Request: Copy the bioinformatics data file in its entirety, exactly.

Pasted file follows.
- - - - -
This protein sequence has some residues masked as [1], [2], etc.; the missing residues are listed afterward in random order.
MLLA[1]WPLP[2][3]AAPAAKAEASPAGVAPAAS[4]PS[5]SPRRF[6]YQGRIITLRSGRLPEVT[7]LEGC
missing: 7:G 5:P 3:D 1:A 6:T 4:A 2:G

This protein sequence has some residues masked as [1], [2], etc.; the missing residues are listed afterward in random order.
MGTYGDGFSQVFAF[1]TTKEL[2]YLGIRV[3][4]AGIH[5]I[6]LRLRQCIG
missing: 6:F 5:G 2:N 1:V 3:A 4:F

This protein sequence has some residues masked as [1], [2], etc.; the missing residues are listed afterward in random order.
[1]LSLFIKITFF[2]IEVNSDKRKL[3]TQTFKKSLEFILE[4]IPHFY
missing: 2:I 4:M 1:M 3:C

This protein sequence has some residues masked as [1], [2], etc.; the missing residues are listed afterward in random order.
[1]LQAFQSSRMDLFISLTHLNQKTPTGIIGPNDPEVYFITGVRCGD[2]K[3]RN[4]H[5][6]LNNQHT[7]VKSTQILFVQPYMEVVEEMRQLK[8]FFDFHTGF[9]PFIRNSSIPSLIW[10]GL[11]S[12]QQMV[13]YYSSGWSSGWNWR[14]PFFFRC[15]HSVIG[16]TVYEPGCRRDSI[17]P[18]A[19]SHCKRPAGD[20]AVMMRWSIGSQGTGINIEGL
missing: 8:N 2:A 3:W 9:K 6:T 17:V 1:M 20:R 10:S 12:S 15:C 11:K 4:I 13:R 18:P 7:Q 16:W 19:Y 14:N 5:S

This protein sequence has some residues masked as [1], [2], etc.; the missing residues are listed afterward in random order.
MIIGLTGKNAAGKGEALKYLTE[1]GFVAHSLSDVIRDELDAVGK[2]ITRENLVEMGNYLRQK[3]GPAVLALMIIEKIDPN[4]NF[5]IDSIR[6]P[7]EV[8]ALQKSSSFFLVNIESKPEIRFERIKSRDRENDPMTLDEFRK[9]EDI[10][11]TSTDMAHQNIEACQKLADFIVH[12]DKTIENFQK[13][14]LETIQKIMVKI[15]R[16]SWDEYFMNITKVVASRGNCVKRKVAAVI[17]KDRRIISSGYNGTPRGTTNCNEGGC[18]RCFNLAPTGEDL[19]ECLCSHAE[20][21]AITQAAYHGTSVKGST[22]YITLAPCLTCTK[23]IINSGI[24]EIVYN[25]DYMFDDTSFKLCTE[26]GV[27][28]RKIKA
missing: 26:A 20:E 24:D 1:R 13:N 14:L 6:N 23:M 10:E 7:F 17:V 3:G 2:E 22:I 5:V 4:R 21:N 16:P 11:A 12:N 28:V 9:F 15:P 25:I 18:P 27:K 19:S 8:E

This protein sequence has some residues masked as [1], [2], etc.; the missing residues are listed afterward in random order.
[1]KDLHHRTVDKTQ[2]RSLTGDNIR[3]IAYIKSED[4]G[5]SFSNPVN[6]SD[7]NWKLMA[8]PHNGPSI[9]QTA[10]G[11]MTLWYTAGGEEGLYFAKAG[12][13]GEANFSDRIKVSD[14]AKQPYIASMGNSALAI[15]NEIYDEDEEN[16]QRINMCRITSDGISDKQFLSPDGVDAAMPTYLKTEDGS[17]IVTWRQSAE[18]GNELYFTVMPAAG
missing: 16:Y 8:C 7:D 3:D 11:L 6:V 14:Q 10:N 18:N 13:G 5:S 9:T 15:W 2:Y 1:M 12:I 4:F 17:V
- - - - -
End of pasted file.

This protein sequence has some residues masked as [1], [2], etc.; the missing residues are listed afterward in random order.
MLLA[1]WPLP[2][3]AAPAAKAEASPAGVAPAAS[4]PS[5]SPRRF[6]YQGRIITLRSGRLPEVT[7]LEGC
missing: 7:G 5:P 3:D 1:A 6:T 4:A 2:G

This protein sequence has some residues masked as [1], [2], etc.; the missing residues are listed afterward in random order.
MGTYGDGFSQVFAF[1]TTKEL[2]YLGIRV[3][4]AGIH[5]I[6]LRLRQCIG
missing: 6:F 5:G 2:N 1:V 3:A 4:F

This protein sequence has some residues masked as [1], [2], etc.; the missing residues are listed afterward in random order.
[1]LSLFIKITFF[2]IEVNSDKRKL[3]TQTFKKSLEFILE[4]IPHFY
missing: 2:I 4:M 1:M 3:C

This protein sequence has some residues masked as [1], [2], etc.; the missing residues are listed afterward in random order.
[1]LQAFQSSRMDLFISLTHLNQKTPTGIIGPNDPEVYFITGVRCGD[2]K[3]RN[4]H[5][6]LNNQHT[7]VKSTQILFVQPYMEVVEEMRQLK[8]FFDFHTGF[9]PFIRNSSIPSLIW[10]GL[11]S[12]QQMV[13]YYSSGWSSGWNWR[14]PFFFRC[15]HSVIG[16]TVYEPGCRRDSI[17]P[18]A[19]SHCKRPAGD[20]AVMMRWSIGSQGTGINIEGL
missing: 8:N 2:A 3:W 9:K 6:T 17:V 1:M 20:R 10:S 12:S 15:C 11:K 4:I 13:R 18:P 7:Q 16:W 19:Y 14:N 5:S

This protein sequence has some residues masked as [1], [2], etc.; the missing residues are listed afterward in random order.
MIIGLTGKNAAGKGEALKYLTE[1]GFVAHSLSDVIRDELDAVGK[2]ITRENLVEMGNYLRQK[3]GPAVLALMIIEKIDPN[4]NF[5]IDSIR[6]P[7]EV[8]ALQKSSSFFLVNIESKPEIRFERIKSRDRENDPMTLDEFRK[9]EDI[10][11]TSTDMAHQNIEACQKLADFIVH[12]DKTIENFQK[13][14]LETIQKIMVKI[15]R[16]SWDEYFMNITKVVASRGNCVKRKVAAVI[17]KDRRIISSGYNGTPRGTTNCNEGGC[18]RCFNLAPTGEDL[19]ECLCSHAE[20][21]AITQAAYHGTSVKGST[22]YITLAPCLTCTK[23]IINSGI[24]EIVYN[25]DYMFDDTSFKLCTE[26]GV[27][28]RKIKA
missing: 26:A 20:E 24:D 1:R 13:N 14:L 6:N 23:M 10:E 7:F 17:V 3:G 2:E 22:I 5:V 4:R 21:N 16:P 11:A 12:N 28:V 9:F 15:P 25:I 18:P 27:K 19:S 8:E

This protein sequence has some residues masked as [1], [2], etc.; the missing residues are listed afterward in random order.
[1]KDLHHRTVDKTQ[2]RSLTGDNIR[3]IAYIKSED[4]G[5]SFSNPVN[6]SD[7]NWKLMA[8]PHNGPSI[9]QTA[10]G[11]MTLWYTAGGEEGLYFAKAG[12][13]GEANFSDRIKVSD[14]AKQPYIASMGNSALAI[15]NEIYDEDEEN[16]QRINMCRITSDGISDKQFLSPDGVDAAMPTYLKTEDGS[17]IVTWRQSAE[18]GNELYFTVMPAAG
missing: 16:Y 8:C 7:D 3:D 11:L 6:V 14:Q 10:N 18:N 13:G 5:S 9:T 15:W 2:Y 1:M 12:I 4:F 17:V